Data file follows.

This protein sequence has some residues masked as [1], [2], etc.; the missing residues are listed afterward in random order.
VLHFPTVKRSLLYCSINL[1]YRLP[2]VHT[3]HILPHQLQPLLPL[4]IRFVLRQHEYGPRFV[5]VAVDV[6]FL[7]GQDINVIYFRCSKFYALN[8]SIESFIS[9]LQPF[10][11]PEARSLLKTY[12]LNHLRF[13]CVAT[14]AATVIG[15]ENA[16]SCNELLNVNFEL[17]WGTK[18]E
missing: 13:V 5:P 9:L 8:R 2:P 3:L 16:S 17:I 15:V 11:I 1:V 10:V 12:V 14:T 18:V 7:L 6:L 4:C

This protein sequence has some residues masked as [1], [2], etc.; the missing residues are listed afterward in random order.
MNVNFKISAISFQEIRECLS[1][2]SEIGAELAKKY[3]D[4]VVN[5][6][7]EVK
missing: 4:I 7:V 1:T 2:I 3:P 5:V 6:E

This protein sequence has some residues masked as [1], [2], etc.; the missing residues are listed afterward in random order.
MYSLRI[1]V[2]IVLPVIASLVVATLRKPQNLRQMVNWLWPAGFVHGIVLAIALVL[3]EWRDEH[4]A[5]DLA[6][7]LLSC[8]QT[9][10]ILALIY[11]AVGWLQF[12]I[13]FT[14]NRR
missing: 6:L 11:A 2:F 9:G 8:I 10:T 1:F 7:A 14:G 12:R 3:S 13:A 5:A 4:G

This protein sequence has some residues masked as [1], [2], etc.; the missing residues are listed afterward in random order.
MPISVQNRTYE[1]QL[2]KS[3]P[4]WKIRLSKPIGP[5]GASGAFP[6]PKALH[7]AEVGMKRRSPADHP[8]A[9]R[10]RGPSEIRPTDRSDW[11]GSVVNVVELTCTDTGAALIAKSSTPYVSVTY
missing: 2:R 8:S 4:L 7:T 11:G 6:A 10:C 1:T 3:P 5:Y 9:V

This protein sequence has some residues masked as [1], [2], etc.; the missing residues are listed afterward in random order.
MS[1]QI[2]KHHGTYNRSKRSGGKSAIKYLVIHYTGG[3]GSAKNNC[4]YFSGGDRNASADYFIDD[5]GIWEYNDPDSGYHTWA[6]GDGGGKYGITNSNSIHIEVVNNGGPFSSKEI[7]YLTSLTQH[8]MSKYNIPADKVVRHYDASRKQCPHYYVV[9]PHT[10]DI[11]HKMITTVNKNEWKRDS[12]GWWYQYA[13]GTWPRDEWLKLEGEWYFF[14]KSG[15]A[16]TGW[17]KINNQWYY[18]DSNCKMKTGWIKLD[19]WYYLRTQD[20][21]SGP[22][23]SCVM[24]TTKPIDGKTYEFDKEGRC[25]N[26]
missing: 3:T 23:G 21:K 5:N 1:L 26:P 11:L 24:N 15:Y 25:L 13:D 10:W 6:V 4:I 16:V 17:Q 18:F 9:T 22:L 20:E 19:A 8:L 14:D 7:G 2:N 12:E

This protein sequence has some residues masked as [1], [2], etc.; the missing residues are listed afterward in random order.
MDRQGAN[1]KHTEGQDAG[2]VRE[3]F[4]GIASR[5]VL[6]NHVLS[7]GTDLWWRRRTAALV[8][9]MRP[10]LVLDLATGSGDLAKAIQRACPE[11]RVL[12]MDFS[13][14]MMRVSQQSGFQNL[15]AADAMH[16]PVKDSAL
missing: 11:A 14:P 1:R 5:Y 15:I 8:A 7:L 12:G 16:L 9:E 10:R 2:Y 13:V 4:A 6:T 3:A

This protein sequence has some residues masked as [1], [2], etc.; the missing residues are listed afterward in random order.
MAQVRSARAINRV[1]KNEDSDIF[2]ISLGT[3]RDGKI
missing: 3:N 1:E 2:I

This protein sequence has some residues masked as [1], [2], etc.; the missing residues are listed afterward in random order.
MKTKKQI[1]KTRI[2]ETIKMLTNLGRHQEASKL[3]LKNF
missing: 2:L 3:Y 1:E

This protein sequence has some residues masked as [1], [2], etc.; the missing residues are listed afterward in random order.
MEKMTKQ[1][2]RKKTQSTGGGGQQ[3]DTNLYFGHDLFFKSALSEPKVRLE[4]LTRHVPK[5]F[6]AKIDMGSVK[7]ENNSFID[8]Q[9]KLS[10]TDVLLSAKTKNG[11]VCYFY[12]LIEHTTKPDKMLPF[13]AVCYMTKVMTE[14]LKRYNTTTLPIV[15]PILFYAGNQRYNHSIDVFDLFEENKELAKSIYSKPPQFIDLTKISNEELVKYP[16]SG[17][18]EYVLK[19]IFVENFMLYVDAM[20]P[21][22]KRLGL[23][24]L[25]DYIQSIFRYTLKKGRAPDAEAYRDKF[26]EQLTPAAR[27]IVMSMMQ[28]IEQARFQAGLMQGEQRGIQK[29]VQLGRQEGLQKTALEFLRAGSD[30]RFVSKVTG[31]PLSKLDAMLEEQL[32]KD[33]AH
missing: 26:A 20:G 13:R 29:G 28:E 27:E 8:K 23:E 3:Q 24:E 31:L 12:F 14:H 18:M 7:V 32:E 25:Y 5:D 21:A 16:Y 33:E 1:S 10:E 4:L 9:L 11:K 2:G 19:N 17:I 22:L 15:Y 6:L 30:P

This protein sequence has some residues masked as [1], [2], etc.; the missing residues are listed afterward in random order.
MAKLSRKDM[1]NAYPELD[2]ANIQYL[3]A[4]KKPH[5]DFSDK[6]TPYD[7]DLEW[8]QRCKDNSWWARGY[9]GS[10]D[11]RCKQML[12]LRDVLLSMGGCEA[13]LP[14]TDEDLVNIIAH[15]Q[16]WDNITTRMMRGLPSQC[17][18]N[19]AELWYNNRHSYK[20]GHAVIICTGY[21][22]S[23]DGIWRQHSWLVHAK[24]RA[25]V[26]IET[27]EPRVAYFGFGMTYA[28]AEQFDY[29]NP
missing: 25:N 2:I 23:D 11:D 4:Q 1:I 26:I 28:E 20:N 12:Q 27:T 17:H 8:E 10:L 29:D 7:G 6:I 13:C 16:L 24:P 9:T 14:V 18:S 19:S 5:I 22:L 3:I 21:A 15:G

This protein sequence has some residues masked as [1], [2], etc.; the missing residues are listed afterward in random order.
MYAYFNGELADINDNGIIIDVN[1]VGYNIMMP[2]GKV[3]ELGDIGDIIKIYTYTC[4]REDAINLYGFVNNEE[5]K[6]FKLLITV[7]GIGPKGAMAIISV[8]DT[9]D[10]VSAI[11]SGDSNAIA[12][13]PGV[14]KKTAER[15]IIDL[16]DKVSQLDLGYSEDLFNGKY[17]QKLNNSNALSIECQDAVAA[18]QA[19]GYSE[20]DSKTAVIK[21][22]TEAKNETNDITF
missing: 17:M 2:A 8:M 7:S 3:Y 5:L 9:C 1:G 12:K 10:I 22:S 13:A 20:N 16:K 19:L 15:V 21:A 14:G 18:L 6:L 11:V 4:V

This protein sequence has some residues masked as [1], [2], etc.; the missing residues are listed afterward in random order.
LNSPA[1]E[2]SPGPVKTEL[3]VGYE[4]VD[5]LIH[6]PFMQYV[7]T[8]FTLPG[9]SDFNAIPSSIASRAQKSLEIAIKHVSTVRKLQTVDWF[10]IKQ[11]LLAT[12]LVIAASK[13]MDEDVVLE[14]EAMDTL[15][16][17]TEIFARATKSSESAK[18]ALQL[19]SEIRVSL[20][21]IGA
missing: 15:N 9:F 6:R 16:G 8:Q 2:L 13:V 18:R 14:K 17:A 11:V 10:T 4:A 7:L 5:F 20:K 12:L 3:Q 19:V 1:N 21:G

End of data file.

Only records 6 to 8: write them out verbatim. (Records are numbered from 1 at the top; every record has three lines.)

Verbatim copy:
This protein sequence has some residues masked as [1], [2], etc.; the missing residues are listed afterward in random order.
MDRQGAN[1]KHTEGQDAG[2]VRE[3]F[4]GIASR[5]VL[6]NHVLS[7]GTDLWWRRRTAALV[8][9]MRP[10]LVLDLATGSGDLAKAIQRACPE[11]RVL[12]MDFS[13][14]MMRVSQQSGFQNL[15]AADAMH[16]PVKDSAL
missing: 11:A 14:P 1:R 5:Y 15:I 8:A 7:L 12:G 16:L 9:E 10:R 2:Y 13:V 4:A 6:T 3:A

This protein sequence has some residues masked as [1], [2], etc.; the missing residues are listed afterward in random order.
MAQVRSARAINRV[1]KNEDSDIF[2]ISLGT[3]RDGKI
missing: 3:N 1:E 2:I

This protein sequence has some residues masked as [1], [2], etc.; the missing residues are listed afterward in random order.
MKTKKQI[1]KTRI[2]ETIKMLTNLGRHQEASKL[3]LKNF
missing: 2:L 3:Y 1:E